Dec 2 (Reuters) - Canadian copper miner Turquoise Hill Resources Ltd said on Friday it had suspended shipments from its Oyu Tolgoi mine in Mongolia across the Chinese border, a day after the imposition of new fees on commodity shipments between the two countries.
The fee was imposed following a diplomatic row sparked by last week’s visit of Tibetan spiritual leader, the Dalai Lama, to Ulaanbaatar.
The Dalai Lama is cherished as a spiritual leader in predominantly Buddhist Mongolia, but China regards him as a dangerous separatist and warned the visit could damage bilateral relations.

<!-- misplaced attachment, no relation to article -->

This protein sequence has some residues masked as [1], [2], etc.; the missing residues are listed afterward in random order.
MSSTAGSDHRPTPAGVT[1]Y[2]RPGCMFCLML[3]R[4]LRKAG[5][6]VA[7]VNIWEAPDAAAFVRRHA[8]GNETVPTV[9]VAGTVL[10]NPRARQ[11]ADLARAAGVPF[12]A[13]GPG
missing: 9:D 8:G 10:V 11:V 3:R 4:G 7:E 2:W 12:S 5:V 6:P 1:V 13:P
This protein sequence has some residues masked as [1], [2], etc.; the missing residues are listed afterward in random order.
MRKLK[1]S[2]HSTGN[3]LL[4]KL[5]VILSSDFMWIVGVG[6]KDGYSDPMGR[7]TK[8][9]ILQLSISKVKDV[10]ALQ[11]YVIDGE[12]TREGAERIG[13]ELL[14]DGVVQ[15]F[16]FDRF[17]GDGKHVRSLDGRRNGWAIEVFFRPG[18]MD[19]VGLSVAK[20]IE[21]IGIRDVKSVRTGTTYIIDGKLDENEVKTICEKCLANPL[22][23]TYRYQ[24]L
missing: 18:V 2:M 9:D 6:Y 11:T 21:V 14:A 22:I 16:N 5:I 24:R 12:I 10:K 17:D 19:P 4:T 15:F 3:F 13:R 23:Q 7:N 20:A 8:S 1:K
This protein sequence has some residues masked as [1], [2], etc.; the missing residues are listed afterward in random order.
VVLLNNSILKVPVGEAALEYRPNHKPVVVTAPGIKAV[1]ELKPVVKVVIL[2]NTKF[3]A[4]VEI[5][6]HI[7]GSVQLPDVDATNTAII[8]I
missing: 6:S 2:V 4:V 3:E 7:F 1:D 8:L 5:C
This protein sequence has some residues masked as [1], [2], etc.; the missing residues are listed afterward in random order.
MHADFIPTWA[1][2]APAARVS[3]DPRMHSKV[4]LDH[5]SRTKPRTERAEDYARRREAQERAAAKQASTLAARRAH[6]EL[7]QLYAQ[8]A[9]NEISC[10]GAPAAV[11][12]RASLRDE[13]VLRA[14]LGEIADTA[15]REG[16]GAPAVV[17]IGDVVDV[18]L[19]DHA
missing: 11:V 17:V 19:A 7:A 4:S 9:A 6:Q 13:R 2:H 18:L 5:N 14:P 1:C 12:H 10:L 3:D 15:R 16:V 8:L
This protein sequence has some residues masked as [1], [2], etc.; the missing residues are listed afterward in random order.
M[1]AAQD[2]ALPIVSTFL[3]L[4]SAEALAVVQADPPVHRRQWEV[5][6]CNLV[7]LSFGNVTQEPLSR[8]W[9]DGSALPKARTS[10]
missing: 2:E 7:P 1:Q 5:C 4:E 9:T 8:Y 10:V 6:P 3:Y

Turquoise Hill said on Friday that a new requirement at the Chinese-Mongolian border to use one joint coal-and-concentrate crossing route had led to safety and security concerns as well as long waiting times.
The company said it was not clear for how long it would suspend shipments and that it was seeking to clarify the situation with authorities in Mongolia and China.
Rio Tinto Plc operates the copper-gold Oyu Tolgoi mine, which is 66 percent owned by its Turquoise Hill arm and 34 percent owned by the Mongolian government. (Reporting by Vishaka George in Bengaluru; Editing by Savio D‘Souza)